Sandi Thom –Merchants and Thieves

Release Date 17/05/2010

By Craig Nelson

 

Eric Clapton, BB King, Peter Green, even Seasick Steve . . . there is a hint of all these blues legends in Sandi Thom’s third album, Merchants and Thieves.

The harsh truth is that if a man had made this album it would have been instantly derided as a rip-off, yet Sandi’s undoubted feminine charms make it unique, even groundbreaking.

Unlike jazz and country, blues has remained a man’s world, which for many fans has been part of its appeal. But any world dominated by machismo and testosterone is only going to be able to tell one side of the story. And with Merchants and Thieves, maybe Sandi Thom is helping to redress that imbalance, singing the blues from a uniquely female perspective.

Each one of the resulting 11 tracks tells a different story in a slightly different style, incorporating elements of musical genres outside of the blues.

The opening song, Maggie Mccall, along with Heart of Stone and the closing track, Belly of the Blues, are unashamed blues rock.

Runaway Train is a rip-rolling Delta blues standard straight from Seasick Steve’s songbook, while Gold Dust pays homage to early Fleetwood Mac and the monumental electric British blues scene of the 60s and 70s.

The title track, Merchants and Thieves, is a hypnotic acoustic instrumental, which is followed by Show No Concern, a stripped back solo with more than a little hint of Clapton Unplugged.

And This Ol’ World, the album’s first single, is a BB King inspired duet with Joe Bonamassa that has already stormed to the top of the iTunes blues chart.

All of these songs could have easily been sung by a man, but all benefit from the softer sound of Sandi’s soulful voice.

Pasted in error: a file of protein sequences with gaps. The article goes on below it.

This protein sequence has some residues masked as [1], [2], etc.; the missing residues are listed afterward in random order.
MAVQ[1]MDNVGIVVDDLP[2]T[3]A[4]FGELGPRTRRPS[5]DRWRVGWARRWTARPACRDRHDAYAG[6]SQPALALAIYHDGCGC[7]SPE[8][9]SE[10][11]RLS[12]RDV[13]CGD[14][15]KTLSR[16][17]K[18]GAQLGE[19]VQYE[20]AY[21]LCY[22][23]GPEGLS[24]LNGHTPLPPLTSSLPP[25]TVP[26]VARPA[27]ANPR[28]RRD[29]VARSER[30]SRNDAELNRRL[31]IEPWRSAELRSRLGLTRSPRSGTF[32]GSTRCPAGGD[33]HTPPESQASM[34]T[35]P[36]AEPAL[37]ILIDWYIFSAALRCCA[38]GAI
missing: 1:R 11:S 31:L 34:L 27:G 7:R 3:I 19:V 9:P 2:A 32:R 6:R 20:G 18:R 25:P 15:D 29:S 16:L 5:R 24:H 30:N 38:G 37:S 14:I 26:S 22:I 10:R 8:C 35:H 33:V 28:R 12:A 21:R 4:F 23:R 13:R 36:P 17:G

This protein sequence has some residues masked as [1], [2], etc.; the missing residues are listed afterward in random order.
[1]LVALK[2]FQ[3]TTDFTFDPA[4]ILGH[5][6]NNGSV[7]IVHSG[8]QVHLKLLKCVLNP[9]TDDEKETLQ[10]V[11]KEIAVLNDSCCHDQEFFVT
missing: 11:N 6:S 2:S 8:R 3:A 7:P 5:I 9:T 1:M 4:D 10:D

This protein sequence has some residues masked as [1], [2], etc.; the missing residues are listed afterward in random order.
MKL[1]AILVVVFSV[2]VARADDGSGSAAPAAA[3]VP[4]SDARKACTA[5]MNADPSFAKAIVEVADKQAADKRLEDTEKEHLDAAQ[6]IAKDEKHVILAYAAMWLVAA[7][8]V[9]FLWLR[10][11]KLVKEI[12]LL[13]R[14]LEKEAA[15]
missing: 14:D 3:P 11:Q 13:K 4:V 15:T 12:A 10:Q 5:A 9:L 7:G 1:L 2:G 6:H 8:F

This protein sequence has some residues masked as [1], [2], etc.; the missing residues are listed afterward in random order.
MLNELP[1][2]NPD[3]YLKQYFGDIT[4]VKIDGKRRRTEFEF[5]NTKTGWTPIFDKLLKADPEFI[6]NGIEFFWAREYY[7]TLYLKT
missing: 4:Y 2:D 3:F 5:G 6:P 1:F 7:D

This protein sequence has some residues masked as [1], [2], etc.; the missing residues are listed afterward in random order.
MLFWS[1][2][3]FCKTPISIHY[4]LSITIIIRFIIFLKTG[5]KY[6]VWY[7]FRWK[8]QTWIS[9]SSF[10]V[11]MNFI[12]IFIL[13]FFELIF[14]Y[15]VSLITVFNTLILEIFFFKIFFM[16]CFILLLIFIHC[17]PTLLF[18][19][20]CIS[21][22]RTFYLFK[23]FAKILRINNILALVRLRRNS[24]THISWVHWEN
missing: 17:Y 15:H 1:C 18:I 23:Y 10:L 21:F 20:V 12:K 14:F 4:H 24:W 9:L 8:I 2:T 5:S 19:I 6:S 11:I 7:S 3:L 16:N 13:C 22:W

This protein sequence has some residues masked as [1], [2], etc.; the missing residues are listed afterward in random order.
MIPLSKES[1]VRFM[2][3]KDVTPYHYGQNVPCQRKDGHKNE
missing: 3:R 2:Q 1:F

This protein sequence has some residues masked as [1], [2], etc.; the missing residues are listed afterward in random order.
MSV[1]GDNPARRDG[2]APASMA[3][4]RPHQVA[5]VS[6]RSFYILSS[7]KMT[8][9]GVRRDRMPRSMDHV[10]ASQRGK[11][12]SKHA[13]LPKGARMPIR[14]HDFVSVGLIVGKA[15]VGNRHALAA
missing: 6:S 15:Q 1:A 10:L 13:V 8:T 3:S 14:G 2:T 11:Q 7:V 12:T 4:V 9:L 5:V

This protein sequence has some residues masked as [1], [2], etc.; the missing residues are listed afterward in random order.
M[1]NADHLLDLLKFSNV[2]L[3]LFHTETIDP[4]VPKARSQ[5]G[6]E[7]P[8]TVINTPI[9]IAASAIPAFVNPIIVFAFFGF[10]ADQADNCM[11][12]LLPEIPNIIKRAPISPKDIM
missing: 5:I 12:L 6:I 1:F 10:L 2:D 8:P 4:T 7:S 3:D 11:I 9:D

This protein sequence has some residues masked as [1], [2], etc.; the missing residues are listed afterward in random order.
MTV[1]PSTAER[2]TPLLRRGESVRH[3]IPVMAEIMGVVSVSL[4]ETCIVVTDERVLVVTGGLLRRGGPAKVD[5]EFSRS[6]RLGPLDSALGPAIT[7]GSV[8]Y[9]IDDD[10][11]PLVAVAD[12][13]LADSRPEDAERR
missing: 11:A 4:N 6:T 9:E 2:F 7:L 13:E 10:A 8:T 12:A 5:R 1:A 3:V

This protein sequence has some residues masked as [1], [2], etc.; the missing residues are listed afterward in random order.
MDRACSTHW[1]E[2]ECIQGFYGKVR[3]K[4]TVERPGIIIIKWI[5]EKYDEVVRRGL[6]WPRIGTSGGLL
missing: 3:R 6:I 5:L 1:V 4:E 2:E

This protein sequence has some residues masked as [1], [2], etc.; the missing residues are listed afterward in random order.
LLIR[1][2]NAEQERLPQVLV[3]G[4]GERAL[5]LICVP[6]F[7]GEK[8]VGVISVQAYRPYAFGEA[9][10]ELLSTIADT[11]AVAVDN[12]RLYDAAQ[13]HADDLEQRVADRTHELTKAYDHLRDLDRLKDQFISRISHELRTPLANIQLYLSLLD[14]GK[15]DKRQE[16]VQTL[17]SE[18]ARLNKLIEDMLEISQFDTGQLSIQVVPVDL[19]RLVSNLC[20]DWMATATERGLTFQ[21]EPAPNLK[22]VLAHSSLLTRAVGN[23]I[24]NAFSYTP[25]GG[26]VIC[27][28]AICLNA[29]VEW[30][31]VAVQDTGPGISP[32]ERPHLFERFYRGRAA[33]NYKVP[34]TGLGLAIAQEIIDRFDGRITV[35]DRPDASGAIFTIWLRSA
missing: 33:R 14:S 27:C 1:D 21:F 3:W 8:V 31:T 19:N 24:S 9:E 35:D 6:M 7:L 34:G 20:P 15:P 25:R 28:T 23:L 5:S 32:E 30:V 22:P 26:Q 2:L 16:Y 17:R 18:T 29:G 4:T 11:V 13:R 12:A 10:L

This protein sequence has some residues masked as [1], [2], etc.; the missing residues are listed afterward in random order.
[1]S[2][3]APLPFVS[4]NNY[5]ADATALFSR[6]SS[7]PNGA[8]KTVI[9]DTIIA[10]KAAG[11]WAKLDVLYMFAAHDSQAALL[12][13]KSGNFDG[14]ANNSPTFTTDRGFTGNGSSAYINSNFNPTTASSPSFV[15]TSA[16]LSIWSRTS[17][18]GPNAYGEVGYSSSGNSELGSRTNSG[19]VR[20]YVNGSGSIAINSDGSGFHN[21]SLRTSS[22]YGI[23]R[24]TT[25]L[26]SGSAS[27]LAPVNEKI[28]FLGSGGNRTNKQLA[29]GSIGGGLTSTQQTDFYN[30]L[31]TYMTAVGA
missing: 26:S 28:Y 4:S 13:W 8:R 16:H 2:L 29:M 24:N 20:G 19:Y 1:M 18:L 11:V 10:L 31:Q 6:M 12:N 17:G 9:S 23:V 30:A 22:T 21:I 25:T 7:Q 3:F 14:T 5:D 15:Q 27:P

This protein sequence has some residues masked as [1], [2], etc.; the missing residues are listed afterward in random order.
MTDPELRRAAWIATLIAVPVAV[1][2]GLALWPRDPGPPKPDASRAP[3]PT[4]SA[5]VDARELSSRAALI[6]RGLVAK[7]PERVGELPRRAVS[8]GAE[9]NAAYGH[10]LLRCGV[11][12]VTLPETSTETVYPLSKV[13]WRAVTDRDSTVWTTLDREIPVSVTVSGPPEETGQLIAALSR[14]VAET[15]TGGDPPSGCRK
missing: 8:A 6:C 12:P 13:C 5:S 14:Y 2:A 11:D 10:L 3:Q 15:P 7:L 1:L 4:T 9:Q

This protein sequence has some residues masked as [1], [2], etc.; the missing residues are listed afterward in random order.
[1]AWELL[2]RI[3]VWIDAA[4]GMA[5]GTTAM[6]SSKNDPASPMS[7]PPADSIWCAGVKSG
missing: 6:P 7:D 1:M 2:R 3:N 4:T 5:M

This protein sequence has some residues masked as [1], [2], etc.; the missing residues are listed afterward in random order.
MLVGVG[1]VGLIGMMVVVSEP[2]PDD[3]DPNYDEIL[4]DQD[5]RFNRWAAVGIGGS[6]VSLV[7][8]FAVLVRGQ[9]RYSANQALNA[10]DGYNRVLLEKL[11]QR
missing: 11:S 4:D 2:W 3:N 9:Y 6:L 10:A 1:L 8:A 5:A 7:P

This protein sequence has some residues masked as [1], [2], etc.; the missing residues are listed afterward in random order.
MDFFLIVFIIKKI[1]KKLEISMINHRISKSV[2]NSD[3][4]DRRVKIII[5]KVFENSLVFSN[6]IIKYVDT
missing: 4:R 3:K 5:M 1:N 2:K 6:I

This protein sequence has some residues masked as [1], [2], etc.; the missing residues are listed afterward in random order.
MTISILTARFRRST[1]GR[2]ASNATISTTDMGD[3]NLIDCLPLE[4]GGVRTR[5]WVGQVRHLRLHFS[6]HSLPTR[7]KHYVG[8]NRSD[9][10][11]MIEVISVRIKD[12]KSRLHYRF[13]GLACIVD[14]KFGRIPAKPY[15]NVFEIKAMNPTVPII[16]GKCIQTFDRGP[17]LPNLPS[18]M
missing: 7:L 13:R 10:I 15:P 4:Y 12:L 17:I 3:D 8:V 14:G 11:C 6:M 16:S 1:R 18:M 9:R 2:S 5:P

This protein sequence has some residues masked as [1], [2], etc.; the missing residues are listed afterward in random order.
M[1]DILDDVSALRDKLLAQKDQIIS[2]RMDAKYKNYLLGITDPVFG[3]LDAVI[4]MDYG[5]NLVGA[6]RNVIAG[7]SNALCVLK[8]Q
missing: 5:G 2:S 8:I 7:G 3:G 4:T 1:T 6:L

Yet three tracks – Let It Stay, The Sadness and Ghost Town – stand out as blues with a womanly twist.

Let It Stay veers into the hitherto unexplored world of the blues gospel ballad, with epic vocals reminiscent of Etta James that are at once powerful and moving, yet unsettling.

The young Scottish singer songwriter then explores country blues in The Sadness, which goes down the often tread path of relationship breakdown, this time from a female perspective.

While the haunting harmonies of Ghost Town manage to intertwine the folk music of the Deep South with that of Sandi’s Celtic home.

In every respect, Merchants and Thieves is a hybrid, and this is maybe its only failing.

After a few years in the musical wilderness, you can sense that Sandi has finally found her voice, but in her excitement has produced a blues album using a kind of scatter-gun approach.

Maybe, as she calms down and delves deeper into the genre, Sandi will hone her sound further and uncover something that is uniquely hers.

Click on this link for Craig Nelson’s interview with Sandi Thom.

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